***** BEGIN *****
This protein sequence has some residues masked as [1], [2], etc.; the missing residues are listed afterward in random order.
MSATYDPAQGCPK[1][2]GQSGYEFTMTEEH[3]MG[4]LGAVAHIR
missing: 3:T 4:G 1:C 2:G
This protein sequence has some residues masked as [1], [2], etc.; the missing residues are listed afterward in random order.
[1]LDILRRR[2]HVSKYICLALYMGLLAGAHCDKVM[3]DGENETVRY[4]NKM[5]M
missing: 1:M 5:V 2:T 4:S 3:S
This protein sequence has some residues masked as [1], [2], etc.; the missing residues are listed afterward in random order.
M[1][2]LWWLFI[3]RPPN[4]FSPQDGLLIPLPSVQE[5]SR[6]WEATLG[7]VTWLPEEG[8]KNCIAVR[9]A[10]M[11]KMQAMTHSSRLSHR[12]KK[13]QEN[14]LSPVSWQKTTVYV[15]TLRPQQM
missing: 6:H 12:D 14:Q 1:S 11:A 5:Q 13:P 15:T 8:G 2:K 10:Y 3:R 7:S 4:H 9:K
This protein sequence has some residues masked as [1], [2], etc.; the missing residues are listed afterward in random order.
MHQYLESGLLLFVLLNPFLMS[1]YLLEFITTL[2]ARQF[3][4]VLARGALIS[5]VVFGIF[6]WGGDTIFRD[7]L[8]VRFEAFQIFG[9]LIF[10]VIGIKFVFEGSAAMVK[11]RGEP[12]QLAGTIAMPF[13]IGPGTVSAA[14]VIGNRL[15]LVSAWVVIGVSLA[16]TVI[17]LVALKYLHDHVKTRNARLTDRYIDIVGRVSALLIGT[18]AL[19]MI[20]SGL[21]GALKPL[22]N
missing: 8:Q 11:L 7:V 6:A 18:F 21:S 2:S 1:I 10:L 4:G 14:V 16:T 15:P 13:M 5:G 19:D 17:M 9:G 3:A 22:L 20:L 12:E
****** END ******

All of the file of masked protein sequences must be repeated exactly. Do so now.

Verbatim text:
This protein sequence has some residues masked as [1], [2], etc.; the missing residues are listed afterward in random order.
MSATYDPAQGCPK[1][2]GQSGYEFTMTEEH[3]MG[4]LGAVAHIR
missing: 3:T 4:G 1:C 2:G
This protein sequence has some residues masked as [1], [2], etc.; the missing residues are listed afterward in random order.
[1]LDILRRR[2]HVSKYICLALYMGLLAGAHCDKVM[3]DGENETVRY[4]NKM[5]M
missing: 1:M 5:V 2:T 4:S 3:S
This protein sequence has some residues masked as [1], [2], etc.; the missing residues are listed afterward in random order.
M[1][2]LWWLFI[3]RPPN[4]FSPQDGLLIPLPSVQE[5]SR[6]WEATLG[7]VTWLPEEG[8]KNCIAVR[9]A[10]M[11]KMQAMTHSSRLSHR[12]KK[13]QEN[14]LSPVSWQKTTVYV[15]TLRPQQM
missing: 6:H 12:D 14:Q 1:S 11:A 5:Q 13:P 15:T 8:G 2:K 10:Y 3:R 7:S 4:H 9:K
This protein sequence has some residues masked as [1], [2], etc.; the missing residues are listed afterward in random order.
MHQYLESGLLLFVLLNPFLMS[1]YLLEFITTL[2]ARQF[3][4]VLARGALIS[5]VVFGIF[6]WGGDTIFRD[7]L[8]VRFEAFQIFG[9]LIF[10]VIGIKFVFEGSAAMVK[11]RGEP[12]QLAGTIAMPF[13]IGPGTVSAA[14]VIGNRL[15]LVSAWVVIGVSLA[16]TVI[17]LVALKYLHDHVKTRNARLTDRYIDIVGRVSALLIGT[18]AL[19]MI[20]SGL[21]GALKPL[22]N
missing: 8:Q 11:L 7:V 6:A 18:F 21:S 2:S 1:I 10:L 4:G 14:V 16:T 15:P 13:M 5:G 19:D 17:M 9:G 3:A 22:L 20:L 12:E